Making this possible will require tremendous advances in computing and graphics performance beyond what is available today. This is true for both personal devices and servers, with tremendous impact on demands in the data center. Technologies need to be developed to dramatically improve processing capability while minimizing energy consumption.
Fortunately, a key foundational element of the enabling technology to make this possible is emerging today. The newest category of computing processors — called Accelerated Processing Units (APUs) — deliver the kind of efficient computing, graphics, and video performance needed to power the needs of tomorrow’s advanced worlds, ranging from virtual reality technologies capable of blurring the boundaries between ourselves and our devices, to deep data extraction leading to near real-time insights. In addition to traditional processing techniques, APUs offer the parallel processing and the back-end server capabilities needed to quickly process and analyze visual content and serve required data to demanding clients.
This is achieved by an APU in part through combining two previously separate technologies. APUs combine the productivity processing of traditional CPUs (central processing unit) with the multimedia, gaming, and graphics acceleration of GPUs (graphics processing unit). The heterogeneous design provides the technical underpinnings to drive both the Internet of Things and the new era of virtual reality and visual computing.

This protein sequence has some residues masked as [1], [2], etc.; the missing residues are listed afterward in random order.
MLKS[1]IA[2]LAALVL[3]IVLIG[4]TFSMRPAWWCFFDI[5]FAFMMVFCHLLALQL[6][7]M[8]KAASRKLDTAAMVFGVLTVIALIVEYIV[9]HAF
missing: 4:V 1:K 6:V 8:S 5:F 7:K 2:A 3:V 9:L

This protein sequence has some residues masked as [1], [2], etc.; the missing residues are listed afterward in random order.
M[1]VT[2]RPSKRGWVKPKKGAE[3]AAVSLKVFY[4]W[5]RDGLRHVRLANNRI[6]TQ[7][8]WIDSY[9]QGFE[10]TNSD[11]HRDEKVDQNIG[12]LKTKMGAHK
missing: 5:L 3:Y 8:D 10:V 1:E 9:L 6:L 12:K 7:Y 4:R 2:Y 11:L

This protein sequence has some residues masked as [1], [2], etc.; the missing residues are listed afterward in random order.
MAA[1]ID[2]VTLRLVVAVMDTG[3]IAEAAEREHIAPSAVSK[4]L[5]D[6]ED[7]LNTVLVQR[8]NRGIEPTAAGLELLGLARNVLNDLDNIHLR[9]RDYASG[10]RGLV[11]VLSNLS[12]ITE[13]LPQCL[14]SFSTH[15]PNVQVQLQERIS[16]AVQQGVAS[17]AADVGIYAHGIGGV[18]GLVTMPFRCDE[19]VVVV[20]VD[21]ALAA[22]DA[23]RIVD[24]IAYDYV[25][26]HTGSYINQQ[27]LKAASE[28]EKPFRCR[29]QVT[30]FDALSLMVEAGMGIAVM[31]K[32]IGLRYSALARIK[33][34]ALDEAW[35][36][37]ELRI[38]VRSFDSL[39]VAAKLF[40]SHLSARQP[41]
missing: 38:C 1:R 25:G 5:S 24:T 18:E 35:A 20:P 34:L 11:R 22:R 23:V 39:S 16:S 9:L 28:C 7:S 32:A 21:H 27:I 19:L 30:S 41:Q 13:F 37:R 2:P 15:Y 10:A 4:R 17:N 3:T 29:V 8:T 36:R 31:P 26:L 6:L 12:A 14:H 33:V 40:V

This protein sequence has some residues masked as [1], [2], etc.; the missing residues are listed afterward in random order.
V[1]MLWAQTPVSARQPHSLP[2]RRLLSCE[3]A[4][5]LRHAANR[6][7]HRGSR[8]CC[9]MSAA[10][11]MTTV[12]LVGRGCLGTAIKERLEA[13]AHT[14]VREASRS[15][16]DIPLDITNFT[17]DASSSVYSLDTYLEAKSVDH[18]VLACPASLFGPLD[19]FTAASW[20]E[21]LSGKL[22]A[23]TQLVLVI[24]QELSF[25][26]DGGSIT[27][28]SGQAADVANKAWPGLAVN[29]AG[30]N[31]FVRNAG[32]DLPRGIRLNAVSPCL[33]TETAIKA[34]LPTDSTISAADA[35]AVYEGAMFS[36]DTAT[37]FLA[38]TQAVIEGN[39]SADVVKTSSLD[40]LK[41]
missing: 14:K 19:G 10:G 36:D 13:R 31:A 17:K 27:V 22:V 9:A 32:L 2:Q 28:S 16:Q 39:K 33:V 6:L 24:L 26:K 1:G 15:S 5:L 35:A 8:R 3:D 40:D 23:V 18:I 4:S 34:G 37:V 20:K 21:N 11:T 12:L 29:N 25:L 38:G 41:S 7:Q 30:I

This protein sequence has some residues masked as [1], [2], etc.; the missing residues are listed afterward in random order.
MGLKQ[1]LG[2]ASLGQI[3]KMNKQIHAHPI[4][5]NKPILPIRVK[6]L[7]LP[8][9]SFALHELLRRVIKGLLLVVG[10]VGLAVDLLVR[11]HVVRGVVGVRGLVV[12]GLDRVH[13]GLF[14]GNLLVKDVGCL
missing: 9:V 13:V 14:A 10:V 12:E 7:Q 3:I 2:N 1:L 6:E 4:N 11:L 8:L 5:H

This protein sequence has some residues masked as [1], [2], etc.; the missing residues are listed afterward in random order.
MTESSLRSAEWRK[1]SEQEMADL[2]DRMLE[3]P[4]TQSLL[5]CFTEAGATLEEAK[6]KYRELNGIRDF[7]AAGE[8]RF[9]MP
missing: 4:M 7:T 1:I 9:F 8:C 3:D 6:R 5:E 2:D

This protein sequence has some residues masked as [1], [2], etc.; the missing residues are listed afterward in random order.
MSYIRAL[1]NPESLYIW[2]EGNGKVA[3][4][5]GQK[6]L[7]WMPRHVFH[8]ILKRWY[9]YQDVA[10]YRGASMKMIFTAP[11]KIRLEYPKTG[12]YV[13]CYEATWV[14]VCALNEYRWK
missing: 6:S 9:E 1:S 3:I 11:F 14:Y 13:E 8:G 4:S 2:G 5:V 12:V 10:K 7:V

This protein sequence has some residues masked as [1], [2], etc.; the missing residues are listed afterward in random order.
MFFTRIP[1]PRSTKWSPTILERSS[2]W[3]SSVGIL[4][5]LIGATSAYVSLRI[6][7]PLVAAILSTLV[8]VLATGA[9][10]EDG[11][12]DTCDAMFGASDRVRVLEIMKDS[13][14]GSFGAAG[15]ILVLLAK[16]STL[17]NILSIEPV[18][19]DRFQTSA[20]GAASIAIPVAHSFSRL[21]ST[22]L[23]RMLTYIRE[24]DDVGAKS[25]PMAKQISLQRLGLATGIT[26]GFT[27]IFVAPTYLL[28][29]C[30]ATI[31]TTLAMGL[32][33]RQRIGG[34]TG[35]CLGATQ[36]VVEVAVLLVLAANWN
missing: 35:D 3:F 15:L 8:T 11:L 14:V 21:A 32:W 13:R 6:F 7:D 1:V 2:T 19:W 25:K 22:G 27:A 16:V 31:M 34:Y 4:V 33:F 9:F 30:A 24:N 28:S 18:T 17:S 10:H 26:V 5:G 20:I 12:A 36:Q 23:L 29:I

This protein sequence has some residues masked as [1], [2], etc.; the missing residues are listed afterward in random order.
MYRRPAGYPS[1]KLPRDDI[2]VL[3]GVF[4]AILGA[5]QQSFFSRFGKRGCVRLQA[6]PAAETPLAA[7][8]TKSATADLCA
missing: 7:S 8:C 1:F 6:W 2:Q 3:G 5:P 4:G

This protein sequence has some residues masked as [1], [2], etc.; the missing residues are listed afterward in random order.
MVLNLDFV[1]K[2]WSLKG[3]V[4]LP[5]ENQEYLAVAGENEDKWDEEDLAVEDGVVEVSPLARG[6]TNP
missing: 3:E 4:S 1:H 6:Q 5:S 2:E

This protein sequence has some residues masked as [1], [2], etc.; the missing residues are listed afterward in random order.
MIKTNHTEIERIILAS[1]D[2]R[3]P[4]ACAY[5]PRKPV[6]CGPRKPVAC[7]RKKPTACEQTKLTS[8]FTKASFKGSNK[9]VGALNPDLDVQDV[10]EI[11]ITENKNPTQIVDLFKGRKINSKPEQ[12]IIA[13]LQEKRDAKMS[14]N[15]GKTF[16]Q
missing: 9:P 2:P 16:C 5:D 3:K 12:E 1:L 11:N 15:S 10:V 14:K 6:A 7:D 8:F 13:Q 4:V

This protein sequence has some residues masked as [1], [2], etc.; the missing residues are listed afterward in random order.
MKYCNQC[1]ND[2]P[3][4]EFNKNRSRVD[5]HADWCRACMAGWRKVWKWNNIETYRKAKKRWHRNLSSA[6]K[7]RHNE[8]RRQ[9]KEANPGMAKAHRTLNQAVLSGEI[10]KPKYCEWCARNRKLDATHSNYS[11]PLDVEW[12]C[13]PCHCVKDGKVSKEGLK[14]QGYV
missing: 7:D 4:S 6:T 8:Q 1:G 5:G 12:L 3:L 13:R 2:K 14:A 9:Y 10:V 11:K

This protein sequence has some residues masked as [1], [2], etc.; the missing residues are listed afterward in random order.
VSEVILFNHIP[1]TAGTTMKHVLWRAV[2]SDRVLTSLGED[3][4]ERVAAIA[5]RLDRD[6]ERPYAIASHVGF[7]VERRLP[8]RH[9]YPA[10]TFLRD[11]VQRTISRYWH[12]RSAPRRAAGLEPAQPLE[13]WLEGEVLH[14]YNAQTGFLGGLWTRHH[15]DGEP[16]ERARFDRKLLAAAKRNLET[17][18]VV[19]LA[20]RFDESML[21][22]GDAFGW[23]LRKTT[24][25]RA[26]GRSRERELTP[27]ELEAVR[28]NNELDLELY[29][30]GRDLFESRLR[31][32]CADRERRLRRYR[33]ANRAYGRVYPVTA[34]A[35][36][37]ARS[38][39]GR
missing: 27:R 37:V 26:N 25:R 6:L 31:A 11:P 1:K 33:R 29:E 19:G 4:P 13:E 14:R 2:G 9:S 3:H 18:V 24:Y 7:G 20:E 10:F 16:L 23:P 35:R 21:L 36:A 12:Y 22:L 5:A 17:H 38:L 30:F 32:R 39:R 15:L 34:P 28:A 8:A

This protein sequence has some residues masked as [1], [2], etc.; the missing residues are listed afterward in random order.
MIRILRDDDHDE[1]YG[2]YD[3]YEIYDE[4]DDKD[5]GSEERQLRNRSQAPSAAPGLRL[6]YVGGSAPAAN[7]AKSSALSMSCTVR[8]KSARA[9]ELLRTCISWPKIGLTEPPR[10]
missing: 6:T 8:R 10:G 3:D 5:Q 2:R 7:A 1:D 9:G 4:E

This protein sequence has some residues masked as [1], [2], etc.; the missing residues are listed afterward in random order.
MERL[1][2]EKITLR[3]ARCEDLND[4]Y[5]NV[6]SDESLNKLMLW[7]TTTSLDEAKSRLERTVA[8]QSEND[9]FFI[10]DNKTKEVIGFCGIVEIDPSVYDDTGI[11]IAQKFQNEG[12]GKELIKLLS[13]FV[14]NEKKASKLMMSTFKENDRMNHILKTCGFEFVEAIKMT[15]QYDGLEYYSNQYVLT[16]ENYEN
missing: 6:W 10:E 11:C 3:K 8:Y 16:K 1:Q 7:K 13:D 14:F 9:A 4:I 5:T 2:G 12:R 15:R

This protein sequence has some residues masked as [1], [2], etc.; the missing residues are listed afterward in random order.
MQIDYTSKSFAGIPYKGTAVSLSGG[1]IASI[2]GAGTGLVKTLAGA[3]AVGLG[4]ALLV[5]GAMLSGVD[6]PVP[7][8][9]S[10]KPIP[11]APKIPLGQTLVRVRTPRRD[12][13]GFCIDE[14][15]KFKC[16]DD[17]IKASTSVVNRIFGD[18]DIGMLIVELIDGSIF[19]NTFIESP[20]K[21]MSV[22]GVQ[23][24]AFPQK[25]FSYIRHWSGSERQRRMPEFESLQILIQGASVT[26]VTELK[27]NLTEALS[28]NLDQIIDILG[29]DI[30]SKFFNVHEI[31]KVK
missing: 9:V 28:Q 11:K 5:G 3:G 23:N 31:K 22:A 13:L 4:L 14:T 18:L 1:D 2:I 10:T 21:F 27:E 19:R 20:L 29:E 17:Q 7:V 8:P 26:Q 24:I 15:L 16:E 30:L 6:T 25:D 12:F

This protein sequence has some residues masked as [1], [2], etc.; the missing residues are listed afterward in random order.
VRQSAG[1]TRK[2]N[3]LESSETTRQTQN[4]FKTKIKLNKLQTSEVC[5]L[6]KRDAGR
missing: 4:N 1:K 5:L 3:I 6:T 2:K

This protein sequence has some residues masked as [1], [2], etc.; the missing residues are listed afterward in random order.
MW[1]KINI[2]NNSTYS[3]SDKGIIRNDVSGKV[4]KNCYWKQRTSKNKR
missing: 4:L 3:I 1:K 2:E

Fortunately, a broad swath of the computing industry, including AMD, ARM, Oracle, Qualcomm, Samsung, Texas Instruments, and many others, has adopted this heterogeneous systems architecture (HSA). They have formed the Heterogeneous Systems Architecture F o u n d a t i o n , which will lead to devices delivering enhanced power efficiency, improved processing performance, easier programmability, and broad software portability. Integrating different types of microprocessors and compute elements, HSA eliminates inefficiencies with sharing data and routing computing tasks, and enabling different compute elements to work seamlessly together in harmony.
For example, HSA is a key element in AMD’s latest A-Series APU microprocessor designs. This is the first instance of the new design in the market but numerous other semiconductor suppliers are now pursuing this design strategy. Delivering greater overall application performance, these APU’s feature lower power consumption, “write once, run everywhere” software programming, and support for a wide array of different types of HSA-enabled computing devices — especially for future IoT devices.
Blending the serial-processing operations of traditional CPUs with the parallel-processing capabilities GPUs, today’s emerging APUs will power computing platforms in every domain of computing technology, from high-performance computers and servers to battery-powered tablets, mobile phones, and embedded devices. The technology will become a mainstay in datacenters, boosting processing efficiencies, and enabling new processing capabilities. APUs and HSA are the indispensable foundation for our visual computing future and the key enabling technology for tomorrow’s Internet of Things.